The ASA concluded that the ad repeatedly made prominent references to the cost of the packages over 12 months and therefore created the impression that TalkTalk provided the cheapest package over 12 months. The small text and qualifications explaining that comparisons were based on 18-month periods were not enough to counteract this impression as they were insufficiently prominent. The ASA suggested that the qualification should have been placed in a location allowing it to be read in conjunction with the headline claim, for example, within the body copy detailing the prices.
This adjudication shows how care needs to be taken in crafting claims to ensure that they are not misleading and that any supporting text appropriately substantiates, rather than contradicts, the headline claim. Broadband packages are always subject to scrutiny as the different packages require a consumer’s careful consideration. Here had TalkTalk simply made the explanatory text more prominent the complaint would probably not have been upheld.
3. Volkswagen Group UK Ltd t/a Audi, 3 June 2015
A radio ad featured various broadcasters introducing weather reports. Before the report could start, the ad imitated the station being switched to another radio station. At the end of the ad a voice stated “Quattro, Audi’s legendary all-wheel-drive system gives you confidence in all conditions, so you’ll never have to listen to a weather forecaster again. Audi, Vorsprung Durch Technik.”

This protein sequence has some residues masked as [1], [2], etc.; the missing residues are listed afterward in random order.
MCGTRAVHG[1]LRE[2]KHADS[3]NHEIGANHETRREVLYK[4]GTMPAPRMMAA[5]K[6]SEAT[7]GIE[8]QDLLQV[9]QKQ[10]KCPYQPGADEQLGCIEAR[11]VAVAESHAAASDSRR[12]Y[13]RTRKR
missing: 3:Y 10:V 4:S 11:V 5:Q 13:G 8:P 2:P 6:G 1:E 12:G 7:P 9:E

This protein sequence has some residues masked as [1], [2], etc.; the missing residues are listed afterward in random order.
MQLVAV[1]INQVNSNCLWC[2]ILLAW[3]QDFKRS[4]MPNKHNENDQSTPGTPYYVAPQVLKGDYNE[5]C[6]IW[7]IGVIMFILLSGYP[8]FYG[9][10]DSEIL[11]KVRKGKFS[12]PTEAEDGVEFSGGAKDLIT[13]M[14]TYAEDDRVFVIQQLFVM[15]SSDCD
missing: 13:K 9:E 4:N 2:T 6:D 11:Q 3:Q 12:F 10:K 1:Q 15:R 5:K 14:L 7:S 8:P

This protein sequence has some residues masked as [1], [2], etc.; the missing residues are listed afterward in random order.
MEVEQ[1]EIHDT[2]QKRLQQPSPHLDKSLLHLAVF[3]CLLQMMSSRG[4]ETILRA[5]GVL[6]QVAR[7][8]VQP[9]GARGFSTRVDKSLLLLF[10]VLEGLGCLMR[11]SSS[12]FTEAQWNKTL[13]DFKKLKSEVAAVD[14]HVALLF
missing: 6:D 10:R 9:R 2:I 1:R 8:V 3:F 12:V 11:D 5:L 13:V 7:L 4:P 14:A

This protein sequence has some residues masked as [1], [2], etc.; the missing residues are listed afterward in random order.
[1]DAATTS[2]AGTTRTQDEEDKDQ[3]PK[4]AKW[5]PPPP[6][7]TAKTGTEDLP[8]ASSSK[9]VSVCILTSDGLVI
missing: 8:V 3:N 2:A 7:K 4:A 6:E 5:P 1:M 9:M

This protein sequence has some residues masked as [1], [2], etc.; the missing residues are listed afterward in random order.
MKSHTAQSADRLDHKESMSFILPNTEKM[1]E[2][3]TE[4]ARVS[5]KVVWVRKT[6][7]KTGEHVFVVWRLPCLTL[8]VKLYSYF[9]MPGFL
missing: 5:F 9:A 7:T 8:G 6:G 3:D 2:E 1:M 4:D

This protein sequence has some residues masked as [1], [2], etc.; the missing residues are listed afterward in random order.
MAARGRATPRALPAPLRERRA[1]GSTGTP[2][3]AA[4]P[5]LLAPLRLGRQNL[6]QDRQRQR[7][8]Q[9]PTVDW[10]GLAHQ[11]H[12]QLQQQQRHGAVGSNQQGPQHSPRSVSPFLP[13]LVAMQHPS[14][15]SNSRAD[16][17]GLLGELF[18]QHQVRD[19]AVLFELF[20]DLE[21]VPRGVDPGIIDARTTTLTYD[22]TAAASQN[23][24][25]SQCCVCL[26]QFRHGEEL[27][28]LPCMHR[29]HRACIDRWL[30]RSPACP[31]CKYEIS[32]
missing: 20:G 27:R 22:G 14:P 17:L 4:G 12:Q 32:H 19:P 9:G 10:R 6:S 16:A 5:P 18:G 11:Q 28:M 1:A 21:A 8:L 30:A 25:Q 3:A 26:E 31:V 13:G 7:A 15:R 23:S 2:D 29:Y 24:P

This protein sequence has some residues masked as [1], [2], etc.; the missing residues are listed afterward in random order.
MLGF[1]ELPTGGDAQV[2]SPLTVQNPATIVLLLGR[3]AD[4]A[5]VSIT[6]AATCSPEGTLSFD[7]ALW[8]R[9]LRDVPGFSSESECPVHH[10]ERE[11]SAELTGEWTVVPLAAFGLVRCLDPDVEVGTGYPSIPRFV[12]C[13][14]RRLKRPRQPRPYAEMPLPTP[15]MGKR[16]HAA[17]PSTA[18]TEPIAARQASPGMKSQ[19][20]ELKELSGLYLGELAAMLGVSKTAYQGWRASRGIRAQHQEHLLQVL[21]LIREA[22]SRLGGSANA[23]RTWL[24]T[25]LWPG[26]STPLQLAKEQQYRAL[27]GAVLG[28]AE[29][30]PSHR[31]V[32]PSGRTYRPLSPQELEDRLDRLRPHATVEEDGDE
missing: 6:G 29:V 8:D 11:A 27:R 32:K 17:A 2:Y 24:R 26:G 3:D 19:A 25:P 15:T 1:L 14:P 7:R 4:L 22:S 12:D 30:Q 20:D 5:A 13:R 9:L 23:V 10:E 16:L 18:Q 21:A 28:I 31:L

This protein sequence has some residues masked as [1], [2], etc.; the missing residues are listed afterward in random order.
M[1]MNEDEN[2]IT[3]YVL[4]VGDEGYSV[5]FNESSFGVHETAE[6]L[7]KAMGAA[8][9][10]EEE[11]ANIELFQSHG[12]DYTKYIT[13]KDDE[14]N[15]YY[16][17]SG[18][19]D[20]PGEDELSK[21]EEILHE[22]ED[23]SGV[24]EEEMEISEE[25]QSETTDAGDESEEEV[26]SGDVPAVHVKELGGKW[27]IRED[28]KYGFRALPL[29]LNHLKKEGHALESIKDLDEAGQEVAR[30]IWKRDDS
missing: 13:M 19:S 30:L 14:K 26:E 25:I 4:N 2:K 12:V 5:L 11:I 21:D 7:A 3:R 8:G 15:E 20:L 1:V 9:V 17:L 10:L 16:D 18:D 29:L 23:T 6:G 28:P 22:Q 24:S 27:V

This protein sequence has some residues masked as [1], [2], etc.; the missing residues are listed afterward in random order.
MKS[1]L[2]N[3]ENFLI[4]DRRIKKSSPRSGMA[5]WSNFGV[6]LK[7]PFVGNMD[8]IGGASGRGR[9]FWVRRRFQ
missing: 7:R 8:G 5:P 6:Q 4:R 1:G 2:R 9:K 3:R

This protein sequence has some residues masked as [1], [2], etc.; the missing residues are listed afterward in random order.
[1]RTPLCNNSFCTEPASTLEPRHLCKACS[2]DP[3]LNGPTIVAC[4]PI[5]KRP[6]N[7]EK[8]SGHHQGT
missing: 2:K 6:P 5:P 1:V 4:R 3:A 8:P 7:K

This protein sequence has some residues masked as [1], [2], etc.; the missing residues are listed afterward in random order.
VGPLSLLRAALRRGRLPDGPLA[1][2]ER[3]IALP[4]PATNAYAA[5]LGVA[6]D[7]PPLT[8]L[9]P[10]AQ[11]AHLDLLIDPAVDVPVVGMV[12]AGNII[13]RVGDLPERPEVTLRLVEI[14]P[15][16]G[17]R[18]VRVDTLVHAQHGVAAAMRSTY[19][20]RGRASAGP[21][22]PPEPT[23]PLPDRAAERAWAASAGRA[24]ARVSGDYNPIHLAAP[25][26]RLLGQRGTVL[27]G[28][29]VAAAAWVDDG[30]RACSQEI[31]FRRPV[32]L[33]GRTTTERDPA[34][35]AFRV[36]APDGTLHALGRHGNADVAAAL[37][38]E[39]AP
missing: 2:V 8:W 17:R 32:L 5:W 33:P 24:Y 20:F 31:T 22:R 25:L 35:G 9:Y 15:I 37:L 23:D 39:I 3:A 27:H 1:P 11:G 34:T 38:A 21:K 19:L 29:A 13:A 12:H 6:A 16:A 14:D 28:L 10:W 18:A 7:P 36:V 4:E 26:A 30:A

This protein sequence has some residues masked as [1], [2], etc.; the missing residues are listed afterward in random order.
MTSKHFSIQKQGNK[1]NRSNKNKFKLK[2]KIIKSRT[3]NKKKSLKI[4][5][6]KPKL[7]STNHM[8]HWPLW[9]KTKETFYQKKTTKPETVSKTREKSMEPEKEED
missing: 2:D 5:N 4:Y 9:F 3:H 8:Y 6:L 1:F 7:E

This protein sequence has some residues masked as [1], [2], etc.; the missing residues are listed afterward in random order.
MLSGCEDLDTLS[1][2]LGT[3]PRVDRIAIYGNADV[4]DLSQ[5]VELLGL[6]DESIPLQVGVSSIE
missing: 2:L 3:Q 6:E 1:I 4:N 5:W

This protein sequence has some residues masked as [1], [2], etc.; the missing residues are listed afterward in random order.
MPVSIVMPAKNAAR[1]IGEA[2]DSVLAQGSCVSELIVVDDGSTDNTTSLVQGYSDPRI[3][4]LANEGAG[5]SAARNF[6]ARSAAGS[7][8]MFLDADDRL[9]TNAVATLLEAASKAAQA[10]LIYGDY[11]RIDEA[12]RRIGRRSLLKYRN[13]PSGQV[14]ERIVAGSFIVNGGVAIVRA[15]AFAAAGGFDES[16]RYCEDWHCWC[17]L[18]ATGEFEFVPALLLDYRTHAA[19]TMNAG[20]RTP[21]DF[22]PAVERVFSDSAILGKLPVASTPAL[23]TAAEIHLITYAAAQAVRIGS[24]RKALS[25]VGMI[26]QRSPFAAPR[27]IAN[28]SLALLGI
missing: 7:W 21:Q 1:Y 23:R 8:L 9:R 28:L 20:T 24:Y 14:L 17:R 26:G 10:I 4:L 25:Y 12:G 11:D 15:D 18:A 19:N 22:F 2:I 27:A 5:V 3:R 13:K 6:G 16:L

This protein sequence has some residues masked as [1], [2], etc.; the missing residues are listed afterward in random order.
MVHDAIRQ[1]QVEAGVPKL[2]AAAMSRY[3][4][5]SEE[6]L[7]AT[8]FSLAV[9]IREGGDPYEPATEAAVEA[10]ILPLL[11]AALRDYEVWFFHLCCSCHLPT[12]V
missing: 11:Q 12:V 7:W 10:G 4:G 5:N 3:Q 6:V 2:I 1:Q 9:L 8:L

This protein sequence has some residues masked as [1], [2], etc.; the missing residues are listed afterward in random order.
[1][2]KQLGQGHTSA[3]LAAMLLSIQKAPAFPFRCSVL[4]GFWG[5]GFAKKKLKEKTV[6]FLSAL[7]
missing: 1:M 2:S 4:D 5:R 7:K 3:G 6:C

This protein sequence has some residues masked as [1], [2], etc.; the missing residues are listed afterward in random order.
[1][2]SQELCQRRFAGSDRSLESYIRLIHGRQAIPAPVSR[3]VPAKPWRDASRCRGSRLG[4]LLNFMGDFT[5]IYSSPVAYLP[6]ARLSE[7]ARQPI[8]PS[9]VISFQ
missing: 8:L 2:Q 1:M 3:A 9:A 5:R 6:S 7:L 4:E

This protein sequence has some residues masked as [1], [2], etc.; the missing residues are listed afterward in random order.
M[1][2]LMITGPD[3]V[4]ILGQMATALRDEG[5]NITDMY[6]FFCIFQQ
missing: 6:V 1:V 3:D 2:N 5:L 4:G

Complaint / Decision
The complainant considered the ad encouraged drivers to ignore safety advice in the Highway Code and challenged whether it was, as a result, irresponsible. The ASA did not uphold the complaint.
The advertiser considered that the ad was obviously humorous and would not be taken seriously, with the main aim being to highlight that the car would give drivers confidence in all weather conditions. The choice of exaggerated characters, clearly forced dialogue between broadcasters, and old-fashioned language, implied that the driver would be relieved to turn off the dialogue. As there was no indication that the reports were being turned off in adverse weather condition and none of the broadcasters implied that a severe weather warning was going to be given, the advertiser considered that the ad was light-hearted and would be understood as such.
The ASA concluded that listeners would understand the ad’s humorous tone, reinforced by the exaggerated voices and dialogue, and noted that there were no direct references to severe weather conditions in the ad. Therefore, it considered that it was unlikely that listeners would take the statement “you’ll never have to listen to a weather forecaster again” literally. As a result, the ASA did not uphold the complaint.
This is the second Volkswagen ad for the Quattro challenged in recent months where the ASA has not upheld the complaint. As in the previous adjudication, the ASA has understood that the ad’s aim was to demonstrate the capability of the car in adverse weather conditions, rather than encourage reckless driving. Advertising for vehicles tends to focus on performance, but it must not cross into demonstrating speed or irresponsible driving.